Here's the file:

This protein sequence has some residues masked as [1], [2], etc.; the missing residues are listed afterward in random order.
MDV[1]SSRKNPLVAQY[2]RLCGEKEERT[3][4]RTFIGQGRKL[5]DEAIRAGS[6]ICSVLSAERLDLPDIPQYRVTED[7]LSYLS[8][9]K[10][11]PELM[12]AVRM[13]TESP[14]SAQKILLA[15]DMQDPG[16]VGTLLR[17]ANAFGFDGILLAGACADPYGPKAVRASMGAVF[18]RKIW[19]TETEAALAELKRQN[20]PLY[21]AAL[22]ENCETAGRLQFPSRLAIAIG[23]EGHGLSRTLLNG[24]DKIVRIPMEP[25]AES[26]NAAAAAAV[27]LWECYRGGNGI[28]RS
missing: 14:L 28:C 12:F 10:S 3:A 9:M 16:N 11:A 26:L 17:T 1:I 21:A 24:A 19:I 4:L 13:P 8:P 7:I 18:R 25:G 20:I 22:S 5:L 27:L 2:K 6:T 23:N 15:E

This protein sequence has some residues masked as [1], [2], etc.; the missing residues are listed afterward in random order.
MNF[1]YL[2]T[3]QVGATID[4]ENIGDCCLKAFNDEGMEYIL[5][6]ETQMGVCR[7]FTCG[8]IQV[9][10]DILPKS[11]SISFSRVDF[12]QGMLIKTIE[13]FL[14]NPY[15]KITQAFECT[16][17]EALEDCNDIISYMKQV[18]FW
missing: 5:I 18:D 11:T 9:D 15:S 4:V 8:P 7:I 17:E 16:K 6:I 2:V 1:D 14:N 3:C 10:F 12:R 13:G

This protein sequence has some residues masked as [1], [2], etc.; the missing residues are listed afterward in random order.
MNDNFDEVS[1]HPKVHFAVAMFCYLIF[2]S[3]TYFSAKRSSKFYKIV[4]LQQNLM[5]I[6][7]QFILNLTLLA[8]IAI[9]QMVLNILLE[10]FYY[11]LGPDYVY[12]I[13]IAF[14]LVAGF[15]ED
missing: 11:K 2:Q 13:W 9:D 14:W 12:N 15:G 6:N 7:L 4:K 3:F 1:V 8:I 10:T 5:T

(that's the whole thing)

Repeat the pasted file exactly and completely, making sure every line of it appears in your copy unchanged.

This protein sequence has some residues masked as [1], [2], etc.; the missing residues are listed afterward in random order.
MDV[1]SSRKNPLVAQY[2]RLCGEKEERT[3][4]RTFIGQGRKL[5]DEAIRAGS[6]ICSVLSAERLDLPDIPQYRVTED[7]LSYLS[8][9]K[10][11]PELM[12]AVRM[13]TESP[14]SAQKILLA[15]DMQDPG[16]VGTLLR[17]ANAFGFDGILLAGACADPYGPKAVRASMGAVF[18]RKIW[19]TETEAALAELKRQN[20]PLY[21]AAL[22]ENCETAGRLQFPSRLAIAIG[23]EGHGLSRTLLNG[24]DKIVRIPMEP[25]AES[26]NAAAAAAV[27]LWECYRGGNGI[28]RS
missing: 14:L 28:C 12:F 10:S 3:A 9:M 16:N 11:A 26:L 17:T 1:I 21:A 24:A 19:I 4:L 13:P 8:P 7:I 18:R 25:G 20:I 22:S 5:L 27:L 2:K 6:T 23:N 15:E

This protein sequence has some residues masked as [1], [2], etc.; the missing residues are listed afterward in random order.
MNF[1]YL[2]T[3]QVGATID[4]ENIGDCCLKAFNDEGMEYIL[5][6]ETQMGVCR[7]FTCG[8]IQV[9][10]DILPKS[11]SISFSRVDF[12]QGMLIKTIE[13]FL[14]NPY[15]KITQAFECT[16][17]EALEDCNDIISYMKQV[18]FW
missing: 5:I 18:D 11:T 9:D 15:S 4:V 8:P 7:I 17:E 16:K 6:I 2:V 1:D 14:N 3:C 10:F 12:R 13:G

This protein sequence has some residues masked as [1], [2], etc.; the missing residues are listed afterward in random order.
MNDNFDEVS[1]HPKVHFAVAMFCYLIF[2]S[3]TYFSAKRSSKFYKIV[4]LQQNLM[5]I[6][7]QFILNLTLLA[8]IAI[9]QMVLNILLE[10]FYY[11]LGPDYVY[12]I[13]IAF[14]LVAGF[15]ED
missing: 11:K 2:Q 13:W 9:D 14:W 12:N 15:G 6:N 7:L 4:K 3:F 1:V 8:I 10:T 5:T